Research

Ricefields

Private sector, philanthropy and development

The role of private philanthropy (particularly the ‘new philanthropy’ or ‘philanthrocapitalism’) and the private sector in development has been a core theme in my research to date. In my current research I am exploring trends towards a greater role for private finance, and financial markets and products, in development.

Selected publications:

Gabor, D. and Brooks, S. (2016) The digital revolution in financial inclusion: international development in the fintech eraNew Political Economy, free to download here

Brooks, S. (2016) Inducing food insecurity: financialisation and development in the post-2015 eraThird World Quarterly, 37(5) 768-780

Brooks, S. (2015) Philanthrocapitalism, ‘pro-poor’ agricultural biotechnology and development,  in B. Morvaridi (Ed.) New Philanthropy and Social Justice: Debating the conceptual and policy discourse Policy Press: Bristol. (Click here for a pre-publication version of this chapter)

Brooks, S., Leach M., Lucas, H. and Millstone, E. (2009) Silver Bullets, Grand Challenges and the New Philanthropy, STEPS Working Paper 24, Brighton: STEPS Centre

Short articles, seminars and blogs:

Private finance and the post-2015 development agendaDevelopment Finance Agenda, 1, 3, p. 24-27 4 p., January 2016

Financing the sustainable development goals: reflections on FfD3. Wicked Issues blog, Department of Social Policy and Social Work, University of York, 17 August 2015

Private finance and the post-2015 development agendaopenDemocracy, 23 May 2015

‘Investing in Food security? Philanthrocapitalism, biotechnology and development’, SPRU Friday Seminar, Science and Technology Policy Research (SPRU), University of Sussex, 15 November 2013.

Investing in Food Security? On philanthropcapitalism, biotechnology and development, openDemocracy, 18 July 2013

Science, policy and politics of ‘biofortification’

Rice Biofortification

Simultaneously an idea, a set of technologies and a development intervention, biofortification has been promoted as a ‘silver bullet’ solution to the problem of micronutrient malnutrition.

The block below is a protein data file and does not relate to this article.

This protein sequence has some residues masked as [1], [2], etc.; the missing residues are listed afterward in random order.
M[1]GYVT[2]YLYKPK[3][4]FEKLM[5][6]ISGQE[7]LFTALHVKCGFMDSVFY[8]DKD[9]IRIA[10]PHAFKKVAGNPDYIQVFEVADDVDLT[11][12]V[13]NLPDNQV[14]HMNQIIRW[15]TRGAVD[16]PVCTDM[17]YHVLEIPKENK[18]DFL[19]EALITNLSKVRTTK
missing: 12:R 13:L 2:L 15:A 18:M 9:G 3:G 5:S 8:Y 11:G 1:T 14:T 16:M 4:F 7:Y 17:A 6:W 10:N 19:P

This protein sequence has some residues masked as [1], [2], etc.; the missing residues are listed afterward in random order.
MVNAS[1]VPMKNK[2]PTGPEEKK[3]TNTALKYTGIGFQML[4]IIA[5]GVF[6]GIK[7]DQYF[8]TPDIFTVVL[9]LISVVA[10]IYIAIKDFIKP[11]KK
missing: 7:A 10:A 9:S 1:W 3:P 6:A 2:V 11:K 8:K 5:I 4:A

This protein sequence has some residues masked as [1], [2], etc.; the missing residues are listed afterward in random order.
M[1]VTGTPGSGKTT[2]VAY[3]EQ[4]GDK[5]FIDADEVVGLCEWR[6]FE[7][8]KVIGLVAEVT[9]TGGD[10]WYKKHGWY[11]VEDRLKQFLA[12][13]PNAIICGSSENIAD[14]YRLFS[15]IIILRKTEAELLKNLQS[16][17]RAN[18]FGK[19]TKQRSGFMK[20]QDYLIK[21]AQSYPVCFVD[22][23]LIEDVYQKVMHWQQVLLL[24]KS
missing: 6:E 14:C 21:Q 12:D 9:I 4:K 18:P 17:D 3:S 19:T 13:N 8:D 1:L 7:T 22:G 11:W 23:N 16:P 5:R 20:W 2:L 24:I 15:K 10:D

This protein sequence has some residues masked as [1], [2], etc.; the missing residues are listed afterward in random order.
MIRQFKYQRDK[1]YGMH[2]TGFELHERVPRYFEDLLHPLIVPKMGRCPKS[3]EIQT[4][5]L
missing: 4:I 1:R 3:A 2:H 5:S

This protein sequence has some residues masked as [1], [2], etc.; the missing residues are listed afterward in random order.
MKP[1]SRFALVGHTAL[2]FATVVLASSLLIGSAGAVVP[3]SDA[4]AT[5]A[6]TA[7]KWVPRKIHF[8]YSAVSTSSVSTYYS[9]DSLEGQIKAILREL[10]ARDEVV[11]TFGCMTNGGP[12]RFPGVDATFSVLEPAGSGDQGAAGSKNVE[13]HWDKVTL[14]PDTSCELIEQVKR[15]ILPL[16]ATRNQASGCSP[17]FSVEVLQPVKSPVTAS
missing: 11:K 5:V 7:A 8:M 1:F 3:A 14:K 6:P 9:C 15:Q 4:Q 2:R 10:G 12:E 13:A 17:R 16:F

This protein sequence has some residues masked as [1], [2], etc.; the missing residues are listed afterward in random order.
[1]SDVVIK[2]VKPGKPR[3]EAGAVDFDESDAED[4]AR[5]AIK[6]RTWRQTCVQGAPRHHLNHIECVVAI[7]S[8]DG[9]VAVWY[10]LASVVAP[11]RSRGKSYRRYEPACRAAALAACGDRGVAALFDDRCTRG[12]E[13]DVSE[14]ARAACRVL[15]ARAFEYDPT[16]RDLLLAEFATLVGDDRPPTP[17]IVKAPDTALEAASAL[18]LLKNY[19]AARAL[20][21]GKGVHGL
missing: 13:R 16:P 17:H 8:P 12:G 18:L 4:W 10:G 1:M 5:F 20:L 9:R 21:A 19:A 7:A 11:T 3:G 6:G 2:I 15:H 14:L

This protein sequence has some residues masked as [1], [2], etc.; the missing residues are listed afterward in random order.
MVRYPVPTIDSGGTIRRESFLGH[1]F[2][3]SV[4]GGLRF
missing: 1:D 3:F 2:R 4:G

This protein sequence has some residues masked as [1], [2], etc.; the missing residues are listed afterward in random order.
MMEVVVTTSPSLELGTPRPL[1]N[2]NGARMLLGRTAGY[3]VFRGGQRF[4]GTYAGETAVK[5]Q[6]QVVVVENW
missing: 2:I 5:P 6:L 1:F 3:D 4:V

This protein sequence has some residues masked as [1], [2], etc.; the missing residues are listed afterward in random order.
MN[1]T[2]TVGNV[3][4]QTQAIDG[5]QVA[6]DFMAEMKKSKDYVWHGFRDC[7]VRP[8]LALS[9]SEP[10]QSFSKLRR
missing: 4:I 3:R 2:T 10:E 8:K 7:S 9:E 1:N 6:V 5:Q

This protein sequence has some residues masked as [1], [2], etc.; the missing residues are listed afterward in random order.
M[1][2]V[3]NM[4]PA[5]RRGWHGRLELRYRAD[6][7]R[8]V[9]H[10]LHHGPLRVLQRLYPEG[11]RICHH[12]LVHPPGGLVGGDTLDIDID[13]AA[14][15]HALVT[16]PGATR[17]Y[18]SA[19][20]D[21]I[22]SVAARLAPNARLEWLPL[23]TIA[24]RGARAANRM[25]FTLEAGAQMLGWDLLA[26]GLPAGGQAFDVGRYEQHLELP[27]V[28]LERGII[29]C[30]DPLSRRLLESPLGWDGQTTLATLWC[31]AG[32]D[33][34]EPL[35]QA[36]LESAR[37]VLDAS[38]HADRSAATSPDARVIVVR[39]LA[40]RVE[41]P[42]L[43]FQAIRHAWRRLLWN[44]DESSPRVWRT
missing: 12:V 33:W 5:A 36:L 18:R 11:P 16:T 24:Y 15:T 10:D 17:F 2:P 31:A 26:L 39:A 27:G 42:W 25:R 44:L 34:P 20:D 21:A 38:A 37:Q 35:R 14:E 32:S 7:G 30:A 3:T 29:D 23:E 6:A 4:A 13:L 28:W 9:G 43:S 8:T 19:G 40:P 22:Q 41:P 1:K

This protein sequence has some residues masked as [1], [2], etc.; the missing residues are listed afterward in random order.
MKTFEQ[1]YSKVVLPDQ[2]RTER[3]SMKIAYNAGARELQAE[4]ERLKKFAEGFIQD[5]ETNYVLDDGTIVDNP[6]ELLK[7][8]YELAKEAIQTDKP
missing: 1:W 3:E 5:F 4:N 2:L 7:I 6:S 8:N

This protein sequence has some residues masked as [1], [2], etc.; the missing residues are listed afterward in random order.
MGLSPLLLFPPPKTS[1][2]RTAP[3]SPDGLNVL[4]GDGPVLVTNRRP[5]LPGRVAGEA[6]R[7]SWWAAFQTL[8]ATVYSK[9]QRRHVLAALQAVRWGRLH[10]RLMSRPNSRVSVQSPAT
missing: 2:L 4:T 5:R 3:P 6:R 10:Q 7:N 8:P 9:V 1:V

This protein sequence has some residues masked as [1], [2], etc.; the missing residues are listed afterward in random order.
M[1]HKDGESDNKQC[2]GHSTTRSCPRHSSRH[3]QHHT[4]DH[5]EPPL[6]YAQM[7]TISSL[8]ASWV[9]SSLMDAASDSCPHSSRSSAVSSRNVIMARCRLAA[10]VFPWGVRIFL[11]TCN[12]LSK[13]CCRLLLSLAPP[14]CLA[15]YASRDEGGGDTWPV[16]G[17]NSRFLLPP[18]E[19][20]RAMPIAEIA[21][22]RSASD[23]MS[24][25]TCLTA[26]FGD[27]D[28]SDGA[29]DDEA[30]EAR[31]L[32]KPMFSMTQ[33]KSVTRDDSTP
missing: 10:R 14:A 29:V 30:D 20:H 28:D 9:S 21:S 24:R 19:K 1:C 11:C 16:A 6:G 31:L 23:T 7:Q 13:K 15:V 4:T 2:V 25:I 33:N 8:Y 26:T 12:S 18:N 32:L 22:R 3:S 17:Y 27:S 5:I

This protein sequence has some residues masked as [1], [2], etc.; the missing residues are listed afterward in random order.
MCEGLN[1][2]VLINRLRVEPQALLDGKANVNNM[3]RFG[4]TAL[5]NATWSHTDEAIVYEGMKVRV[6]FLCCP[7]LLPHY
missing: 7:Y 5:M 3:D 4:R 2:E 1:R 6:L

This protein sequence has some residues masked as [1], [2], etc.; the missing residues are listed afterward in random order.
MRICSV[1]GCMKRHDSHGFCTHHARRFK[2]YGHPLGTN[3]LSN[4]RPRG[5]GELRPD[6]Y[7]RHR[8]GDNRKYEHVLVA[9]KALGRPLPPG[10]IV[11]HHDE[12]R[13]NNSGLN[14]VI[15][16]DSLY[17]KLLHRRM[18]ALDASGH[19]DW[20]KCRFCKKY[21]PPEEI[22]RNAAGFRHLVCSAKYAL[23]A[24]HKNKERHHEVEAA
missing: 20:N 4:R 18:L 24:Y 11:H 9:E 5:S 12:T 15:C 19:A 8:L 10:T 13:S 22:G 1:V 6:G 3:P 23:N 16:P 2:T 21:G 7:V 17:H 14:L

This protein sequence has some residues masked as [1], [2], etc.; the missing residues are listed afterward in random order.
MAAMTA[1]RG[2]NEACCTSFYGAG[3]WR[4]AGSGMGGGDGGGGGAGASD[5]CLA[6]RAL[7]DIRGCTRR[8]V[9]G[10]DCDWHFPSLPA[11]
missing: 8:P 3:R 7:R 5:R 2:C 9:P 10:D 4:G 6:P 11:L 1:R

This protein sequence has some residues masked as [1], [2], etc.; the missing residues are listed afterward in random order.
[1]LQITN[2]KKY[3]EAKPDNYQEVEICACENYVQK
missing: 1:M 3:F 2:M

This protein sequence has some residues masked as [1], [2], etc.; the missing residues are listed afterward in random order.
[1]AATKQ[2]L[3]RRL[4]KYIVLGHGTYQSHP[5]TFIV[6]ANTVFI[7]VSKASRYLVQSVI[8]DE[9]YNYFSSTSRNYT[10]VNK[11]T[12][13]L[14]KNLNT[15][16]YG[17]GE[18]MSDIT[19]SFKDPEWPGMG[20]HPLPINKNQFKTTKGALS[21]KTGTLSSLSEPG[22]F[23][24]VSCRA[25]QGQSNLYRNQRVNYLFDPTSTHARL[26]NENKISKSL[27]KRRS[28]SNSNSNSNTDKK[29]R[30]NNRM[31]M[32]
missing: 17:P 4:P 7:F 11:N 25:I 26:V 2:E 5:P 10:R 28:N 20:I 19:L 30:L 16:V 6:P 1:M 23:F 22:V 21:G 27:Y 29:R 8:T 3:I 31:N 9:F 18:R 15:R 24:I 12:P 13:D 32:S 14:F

Well-known examples of biofortification include the ‘Golden Rice’ project; the HarvestPlus programme of the CGIAR; and one of the Grand Challenges in Global Health initiatives of the Bill and Melinda Gates Foundation.

My research has explored how and why this novel approach has attracted such levels of funding support and political attention; and how it can be made more responsive to local needs and contexts.

These research findings are published in a monograph:

Brooks, S (2010) Rice Biofortification: Lessons for Global Science and Development, London: Routledge

 reviewed in the Journal of Peasant Studies and Journal of Biosocial Science

Journal articles and book chapters:

Brooks, S. (2013) Biofortification: lessons from the Golden Rice projectFood Chain 3(1) 77-88

Brooks, S. and Johnson-Beebout, S.E. (2012) Contestation as continuity? Biofortification research and the CGIAR. In Sumberg, J. and Thompson, J. (Eds.) Contested Agronomy: Agricultural Research in a Changing World. London: Routledge. (Click here for a pre-publication version of this chapter)

Brooks, S. (2011) ‘Living with Materiality or Confronting Asian Diversity? The Case of Iron-Biofortified Rice Research in the Philippines’, East Asian Science Technology and Society (EASTS), 5 (2) 173–188

Brooks, S. (2011) ‘Is International Agricultural Research a Global Public Good? The Case of Rice Biofortification’, Journal of Peasant Studies, 38 (1) 67 – 80

Panels, seminars and blogs:

Is there a need for Golden Rice?
Friends of John Innes Centre event, 29 January 2014

‘Golden Rice’ and the GM Crop debate
STEPS Centre Blog ‘The Crossing’ (24 June 2013)

Biofortification and the biopolitics of sustainable development, SOAS Food Forum, University of London (8 March 2013)

‘Golden Rice’: a golden opportunity?
STEPS Centre Blog ‘The Crossing’ (20 April 2011)

Agricultural innovation, food security and climate change

This research has explored challenges facing smallholders in sub-Saharan Africa in the context of climate change, and the politics and policy processes surrounding different types of response – from governments, NGOs, public science institutions, donors, private companies, and farmers themselves.

Selected publications:

Brooks, S. (2014) Enabling Adaptation? Lessons from the new ‘Green Revolution’ in Malawi and KenyaClimatic Change 122(1) 15-26

Krätli, S., Huelsebusch, C., Brooks, S., Kaufmann, B. (2013) Pastoralism: a critical asset for food security under global climate changeAnimal Frontiers, 3(1) 42-50

Brooks, S. and Loevinsohn, M.E. (2011) Shaping Agricultural Innovation Systems Responsive to Food Insecurity and Climate ChangeNatural Resources Forum, 5(3) 185-200.

Brooks, S., Thompson J., Odame H., Kibaara B., Nderitu S., Karin F. and Millstone, E. (2009) Environmental Change and Maize Innovation in Kenya: Exploring Pathways in and out of Maize, STEPS Working Paper 36, Brighton: STEPS Centre

Guest blog:

Enabling Adaptation? Lessons from the new ‘Green Revolution in Malawi and Kenya,  in Africa Adaptation Knowledge Network (AAKNet) Newsletter No. 6 (June-July 2014)